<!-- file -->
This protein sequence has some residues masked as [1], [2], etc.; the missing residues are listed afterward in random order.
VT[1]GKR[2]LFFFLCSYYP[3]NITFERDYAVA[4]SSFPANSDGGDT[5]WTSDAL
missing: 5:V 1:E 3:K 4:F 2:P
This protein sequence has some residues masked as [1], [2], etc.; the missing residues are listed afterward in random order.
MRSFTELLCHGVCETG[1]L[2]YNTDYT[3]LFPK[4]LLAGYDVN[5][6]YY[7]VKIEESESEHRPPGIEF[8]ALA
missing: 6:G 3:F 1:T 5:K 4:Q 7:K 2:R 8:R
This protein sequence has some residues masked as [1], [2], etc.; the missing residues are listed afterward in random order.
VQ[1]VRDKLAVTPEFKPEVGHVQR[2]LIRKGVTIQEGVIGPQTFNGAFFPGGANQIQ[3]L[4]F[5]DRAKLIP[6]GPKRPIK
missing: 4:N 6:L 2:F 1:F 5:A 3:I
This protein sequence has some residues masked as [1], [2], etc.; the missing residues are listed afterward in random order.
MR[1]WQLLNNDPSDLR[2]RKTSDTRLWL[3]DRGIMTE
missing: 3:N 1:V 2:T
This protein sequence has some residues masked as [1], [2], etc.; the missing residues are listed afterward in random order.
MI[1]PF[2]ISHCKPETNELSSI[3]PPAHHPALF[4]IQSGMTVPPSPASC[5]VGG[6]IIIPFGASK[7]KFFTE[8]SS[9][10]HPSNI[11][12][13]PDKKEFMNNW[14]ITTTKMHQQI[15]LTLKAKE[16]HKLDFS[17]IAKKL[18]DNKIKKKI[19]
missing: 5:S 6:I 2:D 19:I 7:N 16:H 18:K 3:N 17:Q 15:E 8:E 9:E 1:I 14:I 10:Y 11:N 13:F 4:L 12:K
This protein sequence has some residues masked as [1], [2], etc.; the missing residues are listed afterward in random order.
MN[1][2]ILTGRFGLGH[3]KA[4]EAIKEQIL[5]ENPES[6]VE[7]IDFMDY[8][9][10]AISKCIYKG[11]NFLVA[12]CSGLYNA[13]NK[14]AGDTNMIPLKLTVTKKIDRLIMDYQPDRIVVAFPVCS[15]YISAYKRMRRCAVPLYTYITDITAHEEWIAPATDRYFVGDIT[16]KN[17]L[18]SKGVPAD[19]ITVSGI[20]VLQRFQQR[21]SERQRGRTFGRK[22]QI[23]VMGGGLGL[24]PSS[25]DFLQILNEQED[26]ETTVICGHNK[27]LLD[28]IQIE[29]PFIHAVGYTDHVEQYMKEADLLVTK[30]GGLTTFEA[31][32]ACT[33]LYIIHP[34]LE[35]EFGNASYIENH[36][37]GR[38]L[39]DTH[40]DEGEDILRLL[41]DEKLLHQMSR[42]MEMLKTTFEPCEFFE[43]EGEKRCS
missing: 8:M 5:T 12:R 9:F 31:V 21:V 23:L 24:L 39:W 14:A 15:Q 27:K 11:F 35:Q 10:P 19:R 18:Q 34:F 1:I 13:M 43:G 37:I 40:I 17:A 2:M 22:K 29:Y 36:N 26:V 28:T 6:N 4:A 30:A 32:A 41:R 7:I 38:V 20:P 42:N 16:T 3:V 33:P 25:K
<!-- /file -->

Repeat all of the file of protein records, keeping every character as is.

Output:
This protein sequence has some residues masked as [1], [2], etc.; the missing residues are listed afterward in random order.
VT[1]GKR[2]LFFFLCSYYP[3]NITFERDYAVA[4]SSFPANSDGGDT[5]WTSDAL
missing: 5:V 1:E 3:K 4:F 2:P
This protein sequence has some residues masked as [1], [2], etc.; the missing residues are listed afterward in random order.
MRSFTELLCHGVCETG[1]L[2]YNTDYT[3]LFPK[4]LLAGYDVN[5][6]YY[7]VKIEESESEHRPPGIEF[8]ALA
missing: 6:G 3:F 1:T 5:K 4:Q 7:K 2:R 8:R
This protein sequence has some residues masked as [1], [2], etc.; the missing residues are listed afterward in random order.
VQ[1]VRDKLAVTPEFKPEVGHVQR[2]LIRKGVTIQEGVIGPQTFNGAFFPGGANQIQ[3]L[4]F[5]DRAKLIP[6]GPKRPIK
missing: 4:N 6:L 2:F 1:F 5:A 3:I
This protein sequence has some residues masked as [1], [2], etc.; the missing residues are listed afterward in random order.
MR[1]WQLLNNDPSDLR[2]RKTSDTRLWL[3]DRGIMTE
missing: 3:N 1:V 2:T
This protein sequence has some residues masked as [1], [2], etc.; the missing residues are listed afterward in random order.
MI[1]PF[2]ISHCKPETNELSSI[3]PPAHHPALF[4]IQSGMTVPPSPASC[5]VGG[6]IIIPFGASK[7]KFFTE[8]SS[9][10]HPSNI[11][12][13]PDKKEFMNNW[14]ITTTKMHQQI[15]LTLKAKE[16]HKLDFS[17]IAKKL[18]DNKIKKKI[19]
missing: 5:S 6:I 2:D 19:I 7:N 16:H 18:K 3:N 17:Q 15:E 8:E 9:E 1:I 14:I 10:Y 11:N 13:F 4:L 12:K
This protein sequence has some residues masked as [1], [2], etc.; the missing residues are listed afterward in random order.
MN[1][2]ILTGRFGLGH[3]KA[4]EAIKEQIL[5]ENPES[6]VE[7]IDFMDY[8][9][10]AISKCIYKG[11]NFLVA[12]CSGLYNA[13]NK[14]AGDTNMIPLKLTVTKKIDRLIMDYQPDRIVVAFPVCS[15]YISAYKRMRRCAVPLYTYITDITAHEEWIAPATDRYFVGDIT[16]KN[17]L[18]SKGVPAD[19]ITVSGI[20]VLQRFQQR[21]SERQRGRTFGRK[22]QI[23]VMGGGLGL[24]PSS[25]DFLQILNEQED[26]ETTVICGHNK[27]LLD[28]IQIE[29]PFIHAVGYTDHVEQYMKEADLLVTK[30]GGLTTFEA[31][32]ACT[33]LYIIHP[34]LE[35]EFGNASYIENH[36][37]GR[38]L[39]DTH[40]DEGEDILRLL[41]DEKLLHQMSR[42]MEMLKTTFEPCEFFE[43]EGEKRCS
missing: 8:M 5:T 12:R 9:F 31:V 21:V 23:L 24:L 39:W 14:A 15:Q 27:K 11:F 35:Q 10:P 19:R 18:Q 34:F 1:I 13:M 43:G 37:I 40:I 17:A 2:M 22:K 29:Y 36:N 26:V 28:T 6:N 4:A 30:A 32:A 41:R 7:I 38:V 20:P 42:N 16:T 3:V 33:P 25:K